Off-limits to the public for 200 years, former military outpost Governors Island is now one of New York's most popular seasonal playgrounds. The fort-studded island is seven minutes by ferry from Manhattan, and threaded with cycling and walking trails. Playgrounds and picnic areas look across the water to views of glinting skyscrapers. With the city din of helicopters and distant traffic, you won't forget you're in NYC – but it's an invigorating interlude with historic sites to explore.
Each summer, ferries travel the short distance from Manhattan and Brooklyn across to the 172-acre oasis. It's easily walkable but cycling is a very pleasant way to get around; rent wheels from Blazing Saddles (www.blazingsaddles.com, per day $25) or use one of three Citibike stations around the island.
The north part of the island has historic spots including star-shaped Fort Jay, built in 1794 and rebuilt 15 years later, a failed attempt to prevent the British from invading Manhattan; Colonels Row, a collection of eight lovely 19th-century brick officers’ quarters; and the red sandstone Castle Williams, a 19th-century fort with 8ft-thick walls, which was later converted to a military penitentiary. The building exteriors and courtyards are free to explore, though visitors will enjoy deeper historical insights by exploring with the National Park Service (www.nps.gov/gois), whose rangers conduct guided tours of the historic district (see the website for specific days and times).
Nearby Liggett Terrace hosts food trucks, from tacos and ice pops, and an outpost of Brooklyn beer favorite Threes Brewing; there's the biggest choice of refreshments on weekends. Slightly southwest, 10-acre Hammock Grove has 50 hammocks to relax in, along with lawns and kids' play areas.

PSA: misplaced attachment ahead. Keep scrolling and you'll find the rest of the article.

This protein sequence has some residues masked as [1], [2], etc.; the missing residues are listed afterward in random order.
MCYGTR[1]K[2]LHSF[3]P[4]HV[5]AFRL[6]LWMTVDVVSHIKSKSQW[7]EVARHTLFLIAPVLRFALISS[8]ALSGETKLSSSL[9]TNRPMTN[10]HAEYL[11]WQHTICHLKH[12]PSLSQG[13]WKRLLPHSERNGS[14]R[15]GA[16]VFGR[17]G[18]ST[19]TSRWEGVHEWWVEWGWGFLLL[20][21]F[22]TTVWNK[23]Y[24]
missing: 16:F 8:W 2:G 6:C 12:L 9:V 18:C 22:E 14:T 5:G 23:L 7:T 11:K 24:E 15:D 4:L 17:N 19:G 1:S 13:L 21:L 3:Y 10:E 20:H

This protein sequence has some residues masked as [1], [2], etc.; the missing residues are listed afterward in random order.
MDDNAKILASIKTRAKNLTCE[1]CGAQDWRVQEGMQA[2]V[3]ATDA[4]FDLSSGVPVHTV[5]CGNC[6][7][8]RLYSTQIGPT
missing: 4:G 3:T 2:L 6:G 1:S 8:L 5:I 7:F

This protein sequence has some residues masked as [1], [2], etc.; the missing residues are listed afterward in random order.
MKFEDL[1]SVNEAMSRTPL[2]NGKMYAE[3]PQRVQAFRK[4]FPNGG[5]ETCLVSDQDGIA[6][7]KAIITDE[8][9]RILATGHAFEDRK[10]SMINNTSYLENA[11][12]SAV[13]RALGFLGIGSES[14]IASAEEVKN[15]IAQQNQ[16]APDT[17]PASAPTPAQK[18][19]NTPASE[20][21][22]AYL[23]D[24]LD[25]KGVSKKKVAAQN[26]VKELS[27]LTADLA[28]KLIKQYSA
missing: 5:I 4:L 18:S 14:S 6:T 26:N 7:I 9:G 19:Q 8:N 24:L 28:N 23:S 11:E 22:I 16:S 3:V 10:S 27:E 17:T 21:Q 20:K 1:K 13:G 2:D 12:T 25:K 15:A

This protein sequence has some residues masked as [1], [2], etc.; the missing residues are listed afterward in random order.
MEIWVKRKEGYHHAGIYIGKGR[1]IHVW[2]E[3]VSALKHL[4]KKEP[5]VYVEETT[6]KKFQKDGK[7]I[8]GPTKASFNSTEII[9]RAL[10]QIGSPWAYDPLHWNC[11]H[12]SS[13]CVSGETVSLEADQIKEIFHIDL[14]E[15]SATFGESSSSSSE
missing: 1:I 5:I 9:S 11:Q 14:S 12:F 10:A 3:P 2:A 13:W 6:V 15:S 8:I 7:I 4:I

The Hills, in the southwest part of the island, have flower-fringed walking trails up to panoramic views of Manhattan (from 70ft high); below is attractive Picnic Point, with grassy spaces and lounge chairs. Inspiring views are also on tap along the Great Promenade: running for 2.2 miles along the island's perimeter, the path takes in everything from Lower Manhattan and Brooklyn to Staten Island and New Jersey. On weekends The Yard, a 50,000-sq-ft space, opens up for family-friendly play.
Originally named 'nut island' (Paggank) by the indigenous Lenape people, the island was renamed first by the Dutch and then, when it became a military installation, dubbed Governors Island. Besides serving as a successful military fort in the Revolutionary War, the Union Army’s central recruiting station during the Civil War, and the take-off point for Wilbur Wright’s famous 1909 flight around the Statue of Liberty, Governors Island is where the 1988 Reagan/Gorbachev summit signaled the beginning of the end of the Cold War. You can visit the spot where that famous summit took place at the Admiral’s House, a grand, colonnaded military residence completed in 1843 that’s part of the elegant ghost-town area of Nolan Park.
Since 2018, the island has hosted a seasonal glamping site by Collective Retreats (www.collectiveretreats.com). Prices range from $149 to $549 per night; early bookings are recommended.